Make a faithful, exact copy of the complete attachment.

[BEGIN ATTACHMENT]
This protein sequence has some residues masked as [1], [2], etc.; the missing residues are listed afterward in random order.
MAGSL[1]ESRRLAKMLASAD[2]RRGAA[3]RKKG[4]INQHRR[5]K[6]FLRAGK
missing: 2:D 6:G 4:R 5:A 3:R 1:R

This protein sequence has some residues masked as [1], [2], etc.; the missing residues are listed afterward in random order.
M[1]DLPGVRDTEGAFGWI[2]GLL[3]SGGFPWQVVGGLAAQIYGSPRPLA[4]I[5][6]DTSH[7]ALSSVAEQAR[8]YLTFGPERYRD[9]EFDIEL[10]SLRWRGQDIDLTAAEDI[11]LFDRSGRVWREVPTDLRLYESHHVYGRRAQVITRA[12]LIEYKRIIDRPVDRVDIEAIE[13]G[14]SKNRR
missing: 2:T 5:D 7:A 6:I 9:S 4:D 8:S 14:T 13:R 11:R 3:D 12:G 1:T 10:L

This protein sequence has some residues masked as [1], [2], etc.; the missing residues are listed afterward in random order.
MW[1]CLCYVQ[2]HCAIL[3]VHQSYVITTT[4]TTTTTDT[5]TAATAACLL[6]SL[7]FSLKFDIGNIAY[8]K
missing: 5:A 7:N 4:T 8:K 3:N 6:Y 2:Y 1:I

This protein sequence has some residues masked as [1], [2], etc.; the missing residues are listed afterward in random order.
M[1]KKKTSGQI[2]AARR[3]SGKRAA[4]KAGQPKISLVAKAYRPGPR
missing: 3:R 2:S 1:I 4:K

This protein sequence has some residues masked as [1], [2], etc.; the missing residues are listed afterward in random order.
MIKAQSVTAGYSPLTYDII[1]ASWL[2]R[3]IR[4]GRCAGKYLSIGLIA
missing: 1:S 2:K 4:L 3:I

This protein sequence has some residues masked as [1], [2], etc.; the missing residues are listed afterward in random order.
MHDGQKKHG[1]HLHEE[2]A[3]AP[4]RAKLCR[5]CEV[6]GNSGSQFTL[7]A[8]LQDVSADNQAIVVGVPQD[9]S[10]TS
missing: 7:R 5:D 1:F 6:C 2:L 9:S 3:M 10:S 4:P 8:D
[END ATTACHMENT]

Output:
This protein sequence has some residues masked as [1], [2], etc.; the missing residues are listed afterward in random order.
MAGSL[1]ESRRLAKMLASAD[2]RRGAA[3]RKKG[4]INQHRR[5]K[6]FLRAGK
missing: 2:D 6:G 4:R 5:A 3:R 1:R

This protein sequence has some residues masked as [1], [2], etc.; the missing residues are listed afterward in random order.
M[1]DLPGVRDTEGAFGWI[2]GLL[3]SGGFPWQVVGGLAAQIYGSPRPLA[4]I[5][6]DTSH[7]ALSSVAEQAR[8]YLTFGPERYRD[9]EFDIEL[10]SLRWRGQDIDLTAAEDI[11]LFDRSGRVWREVPTDLRLYESHHVYGRRAQVITRA[12]LIEYKRIIDRPVDRVDIEAIE[13]G[14]SKNRR
missing: 2:T 5:D 7:A 6:I 9:S 4:D 8:S 14:T 13:R 11:R 3:D 12:G 1:T 10:L

This protein sequence has some residues masked as [1], [2], etc.; the missing residues are listed afterward in random order.
MW[1]CLCYVQ[2]HCAIL[3]VHQSYVITTT[4]TTTTTDT[5]TAATAACLL[6]SL[7]FSLKFDIGNIAY[8]K
missing: 5:A 7:N 4:T 8:K 3:N 6:Y 2:Y 1:I

This protein sequence has some residues masked as [1], [2], etc.; the missing residues are listed afterward in random order.
M[1]KKKTSGQI[2]AARR[3]SGKRAA[4]KAGQPKISLVAKAYRPGPR
missing: 3:R 2:S 1:I 4:K

This protein sequence has some residues masked as [1], [2], etc.; the missing residues are listed afterward in random order.
MIKAQSVTAGYSPLTYDII[1]ASWL[2]R[3]IR[4]GRCAGKYLSIGLIA
missing: 1:S 2:K 4:L 3:I

This protein sequence has some residues masked as [1], [2], etc.; the missing residues are listed afterward in random order.
MHDGQKKHG[1]HLHEE[2]A[3]AP[4]RAKLCR[5]CEV[6]GNSGSQFTL[7]A[8]LQDVSADNQAIVVGVPQD[9]S[10]TS
missing: 7:R 5:D 1:F 6:C 2:L 9:S 3:M 10:S 4:P 8:D